- Bring your medication from home. Medicare Part A covers home medication received in the hospital while Medicare Part B does not. Let's say you decide you leave your routine medication at home and receive the same medication from the hospital pharmacy. In the event you are changed from Inpatient Status to Observation Status via Condition Code 44, you become financially responsible for the home medication given to you during your entire hospital stay. If you take expensive, brand name medication, the costs can be astronomical. To be safe, bring your medication from home and have your medical team give that to you instead.
- Make sure you receive a MOON Letter or IM Letter. If not, ask for one from the Utilization Review/Case Management/Discharge Planning Department.
- Medicare Outpatient Observation Notice (MOON) Letter: The main purpose of the MOON Letter is to inform patients that they are hospitalized under Observation Status. This letter is required to be given to all Observation Status patients hospitalized for 24 hours or more. Furthermore, patients must receive a MOON letter within 36 hours after Observation Status services begin.
- Important Message from Medicare (IM) Letter: The main purpose of the IM Letter is to inform patients of their Medicare rights and provide instructions on appealing a hospital discharge. This letter must be signed by the patient and a copy must be given to them within 48 hours of Inpatient Status admission. Additionally, another copy of the IM Letter must be provided within 48 hours of discharge.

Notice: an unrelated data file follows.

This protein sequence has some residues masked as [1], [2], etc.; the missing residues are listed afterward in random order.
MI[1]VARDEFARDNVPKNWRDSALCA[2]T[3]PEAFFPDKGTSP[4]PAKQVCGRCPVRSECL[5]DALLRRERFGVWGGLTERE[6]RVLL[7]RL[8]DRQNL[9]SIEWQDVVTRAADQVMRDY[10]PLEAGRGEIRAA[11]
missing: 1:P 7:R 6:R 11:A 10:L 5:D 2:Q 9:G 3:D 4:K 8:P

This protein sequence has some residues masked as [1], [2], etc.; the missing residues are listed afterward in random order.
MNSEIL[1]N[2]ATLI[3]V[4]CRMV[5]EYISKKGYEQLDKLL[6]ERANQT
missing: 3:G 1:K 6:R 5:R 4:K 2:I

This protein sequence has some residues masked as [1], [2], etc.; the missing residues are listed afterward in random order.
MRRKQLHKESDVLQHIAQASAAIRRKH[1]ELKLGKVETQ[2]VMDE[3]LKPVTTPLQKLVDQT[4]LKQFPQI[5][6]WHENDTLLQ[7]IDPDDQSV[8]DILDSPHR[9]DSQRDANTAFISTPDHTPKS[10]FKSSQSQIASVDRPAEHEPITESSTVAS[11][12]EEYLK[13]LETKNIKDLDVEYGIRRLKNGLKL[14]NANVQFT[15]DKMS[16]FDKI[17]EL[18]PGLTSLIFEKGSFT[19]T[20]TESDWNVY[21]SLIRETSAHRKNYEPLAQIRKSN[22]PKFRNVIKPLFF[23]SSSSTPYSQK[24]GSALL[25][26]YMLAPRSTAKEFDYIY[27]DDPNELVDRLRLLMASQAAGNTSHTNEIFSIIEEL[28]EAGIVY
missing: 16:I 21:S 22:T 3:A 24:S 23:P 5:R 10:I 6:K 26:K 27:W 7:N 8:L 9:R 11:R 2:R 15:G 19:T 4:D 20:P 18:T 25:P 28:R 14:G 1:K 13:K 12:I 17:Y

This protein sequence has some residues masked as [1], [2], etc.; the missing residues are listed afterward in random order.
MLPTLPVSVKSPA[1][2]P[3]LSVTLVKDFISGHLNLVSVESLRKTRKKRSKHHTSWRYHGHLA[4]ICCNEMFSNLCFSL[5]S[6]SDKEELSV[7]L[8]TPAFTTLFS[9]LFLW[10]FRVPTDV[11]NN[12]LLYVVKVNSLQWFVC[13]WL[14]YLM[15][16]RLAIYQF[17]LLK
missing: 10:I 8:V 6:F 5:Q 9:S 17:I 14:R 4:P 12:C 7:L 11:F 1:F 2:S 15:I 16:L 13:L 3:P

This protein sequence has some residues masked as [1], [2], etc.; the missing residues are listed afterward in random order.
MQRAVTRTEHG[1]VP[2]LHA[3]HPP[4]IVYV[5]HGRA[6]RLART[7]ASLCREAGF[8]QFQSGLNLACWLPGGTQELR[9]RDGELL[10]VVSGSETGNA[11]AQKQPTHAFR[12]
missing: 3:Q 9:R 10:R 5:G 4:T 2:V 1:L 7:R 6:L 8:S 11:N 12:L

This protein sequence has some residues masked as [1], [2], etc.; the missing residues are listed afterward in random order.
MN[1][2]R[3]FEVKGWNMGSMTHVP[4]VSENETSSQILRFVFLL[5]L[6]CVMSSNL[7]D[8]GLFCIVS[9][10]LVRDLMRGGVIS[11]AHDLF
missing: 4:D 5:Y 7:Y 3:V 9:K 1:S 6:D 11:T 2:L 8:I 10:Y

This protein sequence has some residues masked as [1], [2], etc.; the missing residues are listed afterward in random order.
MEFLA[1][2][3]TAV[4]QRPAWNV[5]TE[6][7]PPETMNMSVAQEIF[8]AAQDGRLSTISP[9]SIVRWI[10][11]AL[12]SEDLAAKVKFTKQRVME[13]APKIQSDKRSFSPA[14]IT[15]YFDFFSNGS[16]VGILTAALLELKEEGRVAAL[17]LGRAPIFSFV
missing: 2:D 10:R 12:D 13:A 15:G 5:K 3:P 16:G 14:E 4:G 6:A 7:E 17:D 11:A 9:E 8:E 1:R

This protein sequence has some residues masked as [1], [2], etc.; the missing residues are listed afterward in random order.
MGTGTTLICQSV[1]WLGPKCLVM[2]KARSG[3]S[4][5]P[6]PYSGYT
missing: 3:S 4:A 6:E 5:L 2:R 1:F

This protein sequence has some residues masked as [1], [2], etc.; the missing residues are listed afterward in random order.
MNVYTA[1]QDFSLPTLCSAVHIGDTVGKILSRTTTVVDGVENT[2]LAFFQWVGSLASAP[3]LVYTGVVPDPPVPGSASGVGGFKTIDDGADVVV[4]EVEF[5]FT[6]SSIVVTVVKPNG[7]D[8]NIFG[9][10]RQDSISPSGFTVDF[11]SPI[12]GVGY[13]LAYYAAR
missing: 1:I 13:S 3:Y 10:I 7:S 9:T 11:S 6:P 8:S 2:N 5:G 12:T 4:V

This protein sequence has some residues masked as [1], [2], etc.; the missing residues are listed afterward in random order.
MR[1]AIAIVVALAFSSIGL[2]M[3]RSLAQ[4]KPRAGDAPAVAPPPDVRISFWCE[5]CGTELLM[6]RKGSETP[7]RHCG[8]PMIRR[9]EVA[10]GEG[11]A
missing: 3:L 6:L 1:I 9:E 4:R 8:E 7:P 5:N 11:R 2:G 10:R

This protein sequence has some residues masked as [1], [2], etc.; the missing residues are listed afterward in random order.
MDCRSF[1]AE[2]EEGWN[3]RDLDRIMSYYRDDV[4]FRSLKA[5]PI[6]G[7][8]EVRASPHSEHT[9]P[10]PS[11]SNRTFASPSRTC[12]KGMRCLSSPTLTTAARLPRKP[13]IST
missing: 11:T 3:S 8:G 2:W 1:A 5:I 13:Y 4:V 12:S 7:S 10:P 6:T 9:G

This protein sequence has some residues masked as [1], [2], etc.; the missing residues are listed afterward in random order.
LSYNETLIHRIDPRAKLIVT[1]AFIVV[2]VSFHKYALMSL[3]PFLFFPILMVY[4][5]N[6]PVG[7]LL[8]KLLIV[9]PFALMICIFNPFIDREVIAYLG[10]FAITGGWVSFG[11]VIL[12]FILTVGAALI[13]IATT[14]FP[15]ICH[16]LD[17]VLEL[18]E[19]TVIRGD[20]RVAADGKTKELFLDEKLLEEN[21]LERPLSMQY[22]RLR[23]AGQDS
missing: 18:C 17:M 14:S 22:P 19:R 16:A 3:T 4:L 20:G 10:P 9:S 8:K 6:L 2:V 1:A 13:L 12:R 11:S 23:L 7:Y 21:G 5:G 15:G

- Know who to contact for help.
- Utilization Review Department: Also known as the Case Management, Care Coordination, or Discharge Planning, this department consists of Nurse Case Managers or Nurse Patient Care Coordinators responsible for justifying hospital stays to insurance companies. Additionally, they are in charge of discharge planning tasks such as ordering equipment and arranging SNF stays. These professionals are the first line of defense when it comes to all things insurance and discharge related.
- Hospital Ombudsman: A hospital ombudsman is a neutral party responsible for handling patient grievances. Most hospitals have an ombudsman on staff.
- Medicare: For insurance related concerns, Medicare patients can contact Medicare at 1-800-MEDICARE. For patients with Medicare Advantage plans, contact the customer service number on the the back of your insurance card. Please note that when contacting Medicare, you will likely experience long hold times.